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#54 yamafitter

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Posted 01 March 2012 - 02:44 PM

Being as I have the same bike, but mine has had the skinnier "R" wheels installed (21 front, 18" rear) I'll never get a beefy front tire like that in the 21" range. Might want to start looking for a set of 17" wheels for my new baby.

If you are going to use the bike for mostly off-road there is no way I would want a 17" front wheel. You gain far more stability in gravel & dirt with a 21" wheel. I also believe you will find that the 17" wheel shown is far heavier than a normal 21" knobby setup that will also add to the poor off-road handling. The other plus in favour of the 21" wheel is the greater selection of tires available making it more likely to find a match for the type of terrain you are going to be riding.

I was disappointed that the new Yamaha Super Tenere came with a 19" front wheel for the above reasons. I think you will find that the big KTM Adventure bikes are all running the 21" rubber from the factory.
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#55 Fred W

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Posted 01 March 2012 - 02:58 PM


Being as I have the same bike, but mine has had the skinnier "R" wheels installed (21 front, 18" rear) I'll never get a beefy front tire like that in the 21" range. Might want to start looking for a set of 17" wheels for my new baby.

If you are going to use the bike for mostly off-road there is no way I would want a 17" front wheel. You gain far more stability in gravel & dirt with a 21" wheel. I also believe you will find that the 17" wheel shown is far heavier than a normal 21" knobby setup that will also add to the poor off-road handling. The other plus in favour of the 21" wheel is the greater selection of tires available making it more likely to find a match for the type of terrain you are going to be riding.

I was disappointed that the new Yamaha Super Tenere came with a 19" front wheel for the above reasons. I think you will find that the big KTM Adventure bikes are all running the 21" rubber from the factory.


Well, yeah, I understand the advantage of a larger circumference front wheel when it comes to getting over obstacles in the trail (logs, baby heads, etc.) but the Tenare's problem is more related to it's massive girth than its front wheel diameter. And the circumference difference between a 21" wheel w/ a 3" tire and a 17" wheel with that big meat isn't as much as you might think. Plus, I'm thinking about floatation over sandy or muddy paths...

Besides, my goals are still purely dual sport at this point. I have no intention of trying to make a pure dirt bike out of it. I'd have definitely selected something else in that case.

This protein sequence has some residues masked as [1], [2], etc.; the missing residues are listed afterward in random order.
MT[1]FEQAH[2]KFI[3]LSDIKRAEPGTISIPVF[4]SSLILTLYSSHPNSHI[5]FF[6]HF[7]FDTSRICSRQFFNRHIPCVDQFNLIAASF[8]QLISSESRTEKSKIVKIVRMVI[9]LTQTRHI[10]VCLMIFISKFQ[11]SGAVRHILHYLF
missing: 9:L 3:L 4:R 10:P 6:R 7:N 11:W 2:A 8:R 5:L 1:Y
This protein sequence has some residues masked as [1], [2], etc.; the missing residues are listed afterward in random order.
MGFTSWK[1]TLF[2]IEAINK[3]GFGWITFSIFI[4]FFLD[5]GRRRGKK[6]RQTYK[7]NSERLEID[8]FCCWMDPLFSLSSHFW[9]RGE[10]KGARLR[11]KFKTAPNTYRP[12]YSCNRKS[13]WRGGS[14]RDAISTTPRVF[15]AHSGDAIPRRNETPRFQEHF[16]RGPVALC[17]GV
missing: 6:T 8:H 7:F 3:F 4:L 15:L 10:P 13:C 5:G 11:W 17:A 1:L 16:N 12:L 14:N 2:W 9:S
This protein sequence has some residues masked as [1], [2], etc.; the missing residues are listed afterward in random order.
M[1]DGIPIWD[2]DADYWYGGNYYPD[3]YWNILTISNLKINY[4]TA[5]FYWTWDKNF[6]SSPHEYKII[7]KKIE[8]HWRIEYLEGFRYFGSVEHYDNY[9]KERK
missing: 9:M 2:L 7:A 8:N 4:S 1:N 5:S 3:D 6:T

Like maybe a WR450F? ;)

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#56 Fred W

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Posted 01 March 2012 - 03:15 PM

Here's another one from Cheese land:

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#57 Pepperell

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Posted 01 March 2012 - 03:24 PM

Fred, are those bikes not using skid plates? Seems like an odd omission.

Carl
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#58 yamafitter

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Posted 01 March 2012 - 04:11 PM

... but the Tenare's problem is more related to it's massive girth than its front wheel diameter.

The bike is a pig which is another reason I don't like it. The 19" tire just adds to the problems in my view for gravel road riding.

And the circumference difference between a 21" wheel w/ a 3" tire and a 17" wheel with that big meat isn't as much as you might think. Plus, I'm thinking about floatation over sandy or muddy paths...

Correct but the additional weight difference of the 17" wheel for the same circumference is significant and is a highly negative influence on the off-road & gravel handling. Add on to this the additional sidewall flex just adds to the handling woes.
It is correct that you will gain floatation with one of those 17" big meat wheels but at the expense of higher speed stability in my view. The other issue with those 'Big Meat" wheels with their wider footprint will more likely catch the ruts in the sand and mud sending you off your intended line.

These are my opinions based on years of dirt biking & dual sporting. If you don't like them I have others. :P
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#59 HotRodZilla

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Posted 01 March 2012 - 05:09 PM

Yup...21" wheels all the way for dirt bikes. A 17" is small enough that the sand and gravel grab it and twist it. Then the rider is on his ass.

I knew a guy who rode a Super Moto bike on forest road rides with us. He ran a knobbie in the rear and a road tire up front. Said the smooth tire kept the front from grabbing too much in soft stuff, but he had to deal with loss of traction everywhere else. I wouldn't have done it.

I'd rather go down the river with seven studs than with a hundred shitheads"
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#60 Pilot2Wheels

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Posted 01 March 2012 - 06:43 PM

Yamafitter,

Thanks for the link and video. I haven't even picked up the bikes yet, and I've learned something. Very cool.

A buddy of mine told me I would want a bike like the Yamaha TW200 for Florida Sand, but for some reason, just couldn't accept that. Besides, all of Florida is not sand, and I don't plan on just staying home. I want to hit the Smokey Mountains, Utah, shoot, Alaska if I ever get my way. I have some big dreams!!

Thanks again for the video and link.

Wayne
2007 FJR 1300A
2012 Kawasaki KLX 250S & 2011 Kawasaki KLR 650
1993 Yamaha Vmax
1984 Honda Nighthawk CB650
1976 Honda CB550Four